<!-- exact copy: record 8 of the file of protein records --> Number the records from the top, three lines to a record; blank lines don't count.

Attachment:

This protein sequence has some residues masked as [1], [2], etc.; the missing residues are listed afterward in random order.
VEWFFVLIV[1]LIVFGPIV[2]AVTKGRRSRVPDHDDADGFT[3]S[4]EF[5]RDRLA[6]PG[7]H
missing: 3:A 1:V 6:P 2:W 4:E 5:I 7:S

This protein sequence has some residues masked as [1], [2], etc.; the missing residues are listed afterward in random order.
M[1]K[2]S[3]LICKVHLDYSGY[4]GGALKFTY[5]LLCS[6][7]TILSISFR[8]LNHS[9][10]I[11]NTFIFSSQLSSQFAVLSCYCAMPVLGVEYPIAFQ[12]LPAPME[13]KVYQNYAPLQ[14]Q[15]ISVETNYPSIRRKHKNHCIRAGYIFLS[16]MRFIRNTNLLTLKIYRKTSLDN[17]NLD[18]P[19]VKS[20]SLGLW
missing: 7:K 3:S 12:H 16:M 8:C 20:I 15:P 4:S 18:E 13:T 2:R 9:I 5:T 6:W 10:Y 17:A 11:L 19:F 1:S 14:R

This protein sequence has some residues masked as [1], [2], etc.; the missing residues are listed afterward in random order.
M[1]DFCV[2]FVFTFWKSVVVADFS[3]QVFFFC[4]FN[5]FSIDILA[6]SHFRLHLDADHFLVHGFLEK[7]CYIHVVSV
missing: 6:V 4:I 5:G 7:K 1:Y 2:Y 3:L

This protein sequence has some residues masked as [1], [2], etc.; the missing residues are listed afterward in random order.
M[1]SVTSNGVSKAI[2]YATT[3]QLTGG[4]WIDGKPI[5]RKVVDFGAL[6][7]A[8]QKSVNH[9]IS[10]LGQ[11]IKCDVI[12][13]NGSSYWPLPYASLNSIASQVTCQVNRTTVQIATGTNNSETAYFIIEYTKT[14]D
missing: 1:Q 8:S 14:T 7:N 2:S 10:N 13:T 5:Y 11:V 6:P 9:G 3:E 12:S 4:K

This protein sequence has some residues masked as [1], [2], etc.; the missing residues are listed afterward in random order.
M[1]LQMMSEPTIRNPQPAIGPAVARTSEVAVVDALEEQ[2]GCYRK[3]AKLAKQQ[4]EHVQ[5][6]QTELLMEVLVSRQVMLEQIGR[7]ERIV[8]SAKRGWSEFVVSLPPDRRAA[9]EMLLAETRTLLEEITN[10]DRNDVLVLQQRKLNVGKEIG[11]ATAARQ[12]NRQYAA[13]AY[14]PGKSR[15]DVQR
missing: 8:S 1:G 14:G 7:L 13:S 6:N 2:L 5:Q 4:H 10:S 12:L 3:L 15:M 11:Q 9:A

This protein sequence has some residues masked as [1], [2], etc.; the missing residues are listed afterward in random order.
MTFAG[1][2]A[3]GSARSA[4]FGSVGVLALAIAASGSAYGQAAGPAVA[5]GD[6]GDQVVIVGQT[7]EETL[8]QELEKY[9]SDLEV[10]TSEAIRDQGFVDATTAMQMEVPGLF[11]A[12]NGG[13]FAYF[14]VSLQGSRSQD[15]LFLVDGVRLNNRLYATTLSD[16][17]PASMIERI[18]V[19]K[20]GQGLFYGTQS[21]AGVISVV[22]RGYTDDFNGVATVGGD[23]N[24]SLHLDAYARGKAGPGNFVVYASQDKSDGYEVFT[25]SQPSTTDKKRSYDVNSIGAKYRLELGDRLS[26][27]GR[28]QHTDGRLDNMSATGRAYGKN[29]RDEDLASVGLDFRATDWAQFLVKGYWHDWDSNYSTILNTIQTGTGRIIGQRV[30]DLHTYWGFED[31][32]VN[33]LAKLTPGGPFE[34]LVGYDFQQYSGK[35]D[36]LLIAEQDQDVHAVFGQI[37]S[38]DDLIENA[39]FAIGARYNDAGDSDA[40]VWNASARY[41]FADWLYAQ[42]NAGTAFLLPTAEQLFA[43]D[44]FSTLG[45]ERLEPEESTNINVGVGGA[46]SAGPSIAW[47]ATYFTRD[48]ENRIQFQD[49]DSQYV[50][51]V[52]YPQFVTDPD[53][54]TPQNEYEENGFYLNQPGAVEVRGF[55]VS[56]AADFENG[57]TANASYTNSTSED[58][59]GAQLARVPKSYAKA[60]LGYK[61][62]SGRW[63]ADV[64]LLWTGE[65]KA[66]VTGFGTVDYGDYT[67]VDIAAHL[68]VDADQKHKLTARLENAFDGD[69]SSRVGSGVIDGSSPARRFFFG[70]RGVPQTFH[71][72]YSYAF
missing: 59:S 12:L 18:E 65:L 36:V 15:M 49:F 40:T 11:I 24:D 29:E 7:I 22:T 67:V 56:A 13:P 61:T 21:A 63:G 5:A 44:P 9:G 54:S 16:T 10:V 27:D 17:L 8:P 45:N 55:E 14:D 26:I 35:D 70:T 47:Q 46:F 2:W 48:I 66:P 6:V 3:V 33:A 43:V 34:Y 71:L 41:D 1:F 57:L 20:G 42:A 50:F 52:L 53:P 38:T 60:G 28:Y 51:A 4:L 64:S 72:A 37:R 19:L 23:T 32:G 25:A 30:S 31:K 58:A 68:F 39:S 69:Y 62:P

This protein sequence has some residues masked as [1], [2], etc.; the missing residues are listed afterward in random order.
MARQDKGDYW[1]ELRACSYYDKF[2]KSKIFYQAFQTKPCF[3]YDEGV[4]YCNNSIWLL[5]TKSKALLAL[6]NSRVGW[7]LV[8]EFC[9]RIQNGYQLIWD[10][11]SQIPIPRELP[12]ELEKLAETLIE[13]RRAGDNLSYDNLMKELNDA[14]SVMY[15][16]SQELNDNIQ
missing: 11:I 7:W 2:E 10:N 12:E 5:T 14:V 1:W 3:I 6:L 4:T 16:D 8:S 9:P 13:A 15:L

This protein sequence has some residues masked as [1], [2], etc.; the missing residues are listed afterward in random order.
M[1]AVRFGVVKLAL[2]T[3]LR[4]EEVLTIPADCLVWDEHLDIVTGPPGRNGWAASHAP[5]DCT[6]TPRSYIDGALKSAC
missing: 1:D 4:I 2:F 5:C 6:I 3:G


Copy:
This protein sequence has some residues masked as [1], [2], etc.; the missing residues are listed afterward in random order.
M[1]AVRFGVVKLAL[2]T[3]LR[4]EEVLTIPADCLVWDEHLDIVTGPPGRNGWAASHAP[5]DCT[6]TPRSYIDGALKSAC
missing: 1:D 4:I 2:F 5:C 6:I 3:G